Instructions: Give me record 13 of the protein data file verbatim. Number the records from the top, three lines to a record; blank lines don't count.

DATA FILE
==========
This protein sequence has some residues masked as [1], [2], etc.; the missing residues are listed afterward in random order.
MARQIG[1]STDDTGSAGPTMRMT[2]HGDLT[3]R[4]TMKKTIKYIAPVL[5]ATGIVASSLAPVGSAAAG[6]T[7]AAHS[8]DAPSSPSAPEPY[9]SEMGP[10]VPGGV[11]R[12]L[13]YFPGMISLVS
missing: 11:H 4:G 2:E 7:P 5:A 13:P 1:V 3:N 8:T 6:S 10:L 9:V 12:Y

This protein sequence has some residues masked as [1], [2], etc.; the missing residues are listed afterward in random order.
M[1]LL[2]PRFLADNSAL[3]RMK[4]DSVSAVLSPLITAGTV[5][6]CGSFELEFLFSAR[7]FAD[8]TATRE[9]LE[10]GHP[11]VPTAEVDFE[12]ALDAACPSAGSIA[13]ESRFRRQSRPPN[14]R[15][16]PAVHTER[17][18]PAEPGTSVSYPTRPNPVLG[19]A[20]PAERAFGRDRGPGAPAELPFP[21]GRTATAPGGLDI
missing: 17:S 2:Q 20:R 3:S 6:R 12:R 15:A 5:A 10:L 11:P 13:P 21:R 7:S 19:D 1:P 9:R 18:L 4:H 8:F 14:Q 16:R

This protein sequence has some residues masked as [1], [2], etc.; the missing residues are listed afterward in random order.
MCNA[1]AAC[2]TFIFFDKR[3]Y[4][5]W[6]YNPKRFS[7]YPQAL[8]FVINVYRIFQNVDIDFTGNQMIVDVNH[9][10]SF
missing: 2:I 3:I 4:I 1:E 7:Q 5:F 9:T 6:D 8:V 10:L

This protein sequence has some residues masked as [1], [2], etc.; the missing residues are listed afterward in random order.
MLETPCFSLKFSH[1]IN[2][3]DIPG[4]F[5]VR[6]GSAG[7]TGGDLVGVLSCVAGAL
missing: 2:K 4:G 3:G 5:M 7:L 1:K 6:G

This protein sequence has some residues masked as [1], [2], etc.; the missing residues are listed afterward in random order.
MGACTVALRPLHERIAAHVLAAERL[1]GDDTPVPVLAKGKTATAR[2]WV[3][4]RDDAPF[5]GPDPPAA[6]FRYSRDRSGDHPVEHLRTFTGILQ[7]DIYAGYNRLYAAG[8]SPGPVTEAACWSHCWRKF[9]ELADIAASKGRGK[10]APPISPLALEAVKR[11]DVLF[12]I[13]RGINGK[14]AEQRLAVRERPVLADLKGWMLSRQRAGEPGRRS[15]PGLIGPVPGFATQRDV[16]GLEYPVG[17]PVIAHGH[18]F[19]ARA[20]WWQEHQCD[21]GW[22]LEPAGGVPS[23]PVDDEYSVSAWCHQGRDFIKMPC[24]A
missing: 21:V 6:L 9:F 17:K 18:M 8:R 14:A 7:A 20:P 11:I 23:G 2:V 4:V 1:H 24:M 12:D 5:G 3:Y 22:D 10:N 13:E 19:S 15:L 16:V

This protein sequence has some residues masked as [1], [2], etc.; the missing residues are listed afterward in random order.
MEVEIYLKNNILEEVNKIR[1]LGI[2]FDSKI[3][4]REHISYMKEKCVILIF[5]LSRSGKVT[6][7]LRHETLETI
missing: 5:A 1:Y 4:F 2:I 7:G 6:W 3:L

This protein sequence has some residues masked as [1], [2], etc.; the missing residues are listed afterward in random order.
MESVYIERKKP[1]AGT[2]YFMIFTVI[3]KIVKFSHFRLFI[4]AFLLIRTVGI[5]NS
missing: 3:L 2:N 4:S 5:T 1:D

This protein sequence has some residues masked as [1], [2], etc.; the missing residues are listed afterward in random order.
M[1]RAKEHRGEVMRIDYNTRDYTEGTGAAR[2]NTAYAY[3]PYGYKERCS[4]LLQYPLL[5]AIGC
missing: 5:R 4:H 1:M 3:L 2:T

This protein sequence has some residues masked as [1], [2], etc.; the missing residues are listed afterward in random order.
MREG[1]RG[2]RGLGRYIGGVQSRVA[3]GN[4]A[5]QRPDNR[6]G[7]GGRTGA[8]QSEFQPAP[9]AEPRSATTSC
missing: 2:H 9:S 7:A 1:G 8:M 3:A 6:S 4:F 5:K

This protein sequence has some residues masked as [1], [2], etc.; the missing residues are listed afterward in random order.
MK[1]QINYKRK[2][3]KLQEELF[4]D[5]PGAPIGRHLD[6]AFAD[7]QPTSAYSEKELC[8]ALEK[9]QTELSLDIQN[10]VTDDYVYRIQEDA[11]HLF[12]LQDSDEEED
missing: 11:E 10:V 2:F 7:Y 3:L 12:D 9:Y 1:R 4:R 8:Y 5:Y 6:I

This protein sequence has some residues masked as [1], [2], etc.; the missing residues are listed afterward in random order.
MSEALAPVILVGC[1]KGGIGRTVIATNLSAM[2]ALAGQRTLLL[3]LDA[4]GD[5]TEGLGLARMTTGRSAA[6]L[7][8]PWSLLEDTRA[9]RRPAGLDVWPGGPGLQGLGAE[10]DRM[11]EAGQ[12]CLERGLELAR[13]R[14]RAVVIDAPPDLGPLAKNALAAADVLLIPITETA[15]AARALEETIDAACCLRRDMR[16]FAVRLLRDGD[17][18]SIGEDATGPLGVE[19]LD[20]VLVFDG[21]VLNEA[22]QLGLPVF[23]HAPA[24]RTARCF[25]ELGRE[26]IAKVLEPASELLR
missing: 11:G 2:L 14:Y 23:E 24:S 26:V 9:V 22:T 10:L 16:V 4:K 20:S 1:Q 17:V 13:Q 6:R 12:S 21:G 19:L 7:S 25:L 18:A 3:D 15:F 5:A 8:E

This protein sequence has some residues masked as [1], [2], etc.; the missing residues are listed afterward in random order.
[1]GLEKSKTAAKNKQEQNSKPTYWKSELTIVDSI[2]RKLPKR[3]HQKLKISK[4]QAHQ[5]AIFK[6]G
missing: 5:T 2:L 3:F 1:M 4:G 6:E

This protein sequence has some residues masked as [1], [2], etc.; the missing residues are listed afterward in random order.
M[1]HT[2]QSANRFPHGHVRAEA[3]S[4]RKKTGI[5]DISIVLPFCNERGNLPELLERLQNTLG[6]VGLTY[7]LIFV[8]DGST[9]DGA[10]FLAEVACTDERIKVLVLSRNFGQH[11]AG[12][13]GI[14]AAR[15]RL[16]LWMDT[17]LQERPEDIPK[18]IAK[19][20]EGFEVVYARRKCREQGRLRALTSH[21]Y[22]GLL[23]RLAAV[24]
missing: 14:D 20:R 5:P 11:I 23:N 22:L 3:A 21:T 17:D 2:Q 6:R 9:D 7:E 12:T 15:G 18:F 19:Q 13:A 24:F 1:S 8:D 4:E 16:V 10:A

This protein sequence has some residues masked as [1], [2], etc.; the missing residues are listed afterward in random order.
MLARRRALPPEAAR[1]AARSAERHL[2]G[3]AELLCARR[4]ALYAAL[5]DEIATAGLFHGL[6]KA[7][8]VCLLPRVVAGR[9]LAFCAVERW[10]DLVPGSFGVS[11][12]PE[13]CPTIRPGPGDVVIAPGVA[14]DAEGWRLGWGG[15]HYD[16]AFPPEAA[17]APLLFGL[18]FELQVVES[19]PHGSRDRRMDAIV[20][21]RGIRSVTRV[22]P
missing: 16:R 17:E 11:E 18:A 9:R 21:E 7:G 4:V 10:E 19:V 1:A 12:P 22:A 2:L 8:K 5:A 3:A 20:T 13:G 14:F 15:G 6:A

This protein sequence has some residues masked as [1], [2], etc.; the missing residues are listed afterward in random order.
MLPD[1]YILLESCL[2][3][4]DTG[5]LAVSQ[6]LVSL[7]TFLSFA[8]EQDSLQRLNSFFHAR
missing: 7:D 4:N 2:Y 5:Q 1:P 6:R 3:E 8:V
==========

This protein sequence has some residues masked as [1], [2], etc.; the missing residues are listed afterward in random order.
M[1]HT[2]QSANRFPHGHVRAEA[3]S[4]RKKTGI[5]DISIVLPFCNERGNLPELLERLQNTLG[6]VGLTY[7]LIFV[8]DGST[9]DGA[10]FLAEVACTDERIKVLVLSRNFGQH[11]AG[12][13]GI[14]AAR[15]RL[16]LWMDT[17]LQERPEDIPK[18]IAK[19][20]EGFEVVYARRKCREQGRLRALTSH[21]Y[22]GLL[23]RLAAV[24]
missing: 14:D 20:R 5:P 11:I 23:N 22:L 3:A 21:T 17:D 2:Q 6:R 9:D 7:E 12:T 15:G 18:F 19:Q 13:A 24:F 1:S 8:D 4:E 16:V 10:A